Trademark Passing off

Passing off is a common law doctrine that protects unregistered trademarks and can be used as a legal remedy by the owner of a trademark to prevent others from benefiting from the reputation and goodwill associated with the mark. To establish a claim of passing off, the trademark owner must typically prove the following elements:

  1. Reputation: The trademark must have acquired a reputation or goodwill in the relevant market.
  2. Misrepresentation: The defendant must have made a misrepresentation that is likely to cause confusion among consumers, leading them to believe that the defendant’s goods or services are associated with or endorsed by the trademark owner.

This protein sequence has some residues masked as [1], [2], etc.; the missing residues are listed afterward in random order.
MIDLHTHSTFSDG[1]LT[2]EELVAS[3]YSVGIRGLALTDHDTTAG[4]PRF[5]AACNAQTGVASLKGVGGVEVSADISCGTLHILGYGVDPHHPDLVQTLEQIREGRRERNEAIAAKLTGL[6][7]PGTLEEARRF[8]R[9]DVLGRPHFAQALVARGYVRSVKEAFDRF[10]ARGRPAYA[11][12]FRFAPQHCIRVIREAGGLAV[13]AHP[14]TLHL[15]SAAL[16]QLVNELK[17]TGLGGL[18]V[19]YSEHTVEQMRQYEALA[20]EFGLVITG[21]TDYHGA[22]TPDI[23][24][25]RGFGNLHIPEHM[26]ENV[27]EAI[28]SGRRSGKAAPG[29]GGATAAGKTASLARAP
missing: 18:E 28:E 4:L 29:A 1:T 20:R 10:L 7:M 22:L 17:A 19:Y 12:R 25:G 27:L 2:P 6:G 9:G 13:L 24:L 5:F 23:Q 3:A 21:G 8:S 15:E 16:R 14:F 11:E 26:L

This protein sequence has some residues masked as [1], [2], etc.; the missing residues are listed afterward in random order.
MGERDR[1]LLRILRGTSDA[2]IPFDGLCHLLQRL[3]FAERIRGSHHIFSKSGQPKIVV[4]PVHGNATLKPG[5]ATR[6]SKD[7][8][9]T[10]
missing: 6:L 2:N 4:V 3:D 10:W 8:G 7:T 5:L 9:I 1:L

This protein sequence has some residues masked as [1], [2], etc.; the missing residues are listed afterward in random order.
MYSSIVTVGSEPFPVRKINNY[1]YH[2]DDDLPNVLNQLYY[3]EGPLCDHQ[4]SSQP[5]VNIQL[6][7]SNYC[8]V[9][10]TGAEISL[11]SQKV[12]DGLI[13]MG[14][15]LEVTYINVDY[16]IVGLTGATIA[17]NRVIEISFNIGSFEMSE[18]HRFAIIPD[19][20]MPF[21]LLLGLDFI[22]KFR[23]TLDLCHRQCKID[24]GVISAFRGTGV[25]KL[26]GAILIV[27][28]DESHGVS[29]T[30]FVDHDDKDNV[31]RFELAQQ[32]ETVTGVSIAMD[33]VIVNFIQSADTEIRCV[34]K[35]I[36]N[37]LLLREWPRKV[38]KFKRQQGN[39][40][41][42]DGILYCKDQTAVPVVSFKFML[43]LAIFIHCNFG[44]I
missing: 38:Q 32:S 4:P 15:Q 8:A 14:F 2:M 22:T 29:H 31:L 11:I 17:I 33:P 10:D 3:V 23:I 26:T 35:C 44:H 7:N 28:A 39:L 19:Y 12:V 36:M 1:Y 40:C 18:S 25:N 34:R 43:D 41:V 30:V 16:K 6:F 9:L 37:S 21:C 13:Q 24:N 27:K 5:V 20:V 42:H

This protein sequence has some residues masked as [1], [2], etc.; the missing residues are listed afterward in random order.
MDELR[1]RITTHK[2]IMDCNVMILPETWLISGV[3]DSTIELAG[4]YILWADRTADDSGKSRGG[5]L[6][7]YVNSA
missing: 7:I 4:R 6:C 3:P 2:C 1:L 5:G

3. Damage: The trademark owner must demonstrate that they have suffered or are likely to suffer damage as a result of the misrepresentation.

Passing off can vary in its application and legal requirements in different jurisdictions. Additionally, it’s generally advisable to seek legal advice from a qualified trademark attorney or intellectual property professional to fully understand the specific laws and procedures applicable to specific situation. Usually  this type of cases are dealt before District Court and High Court.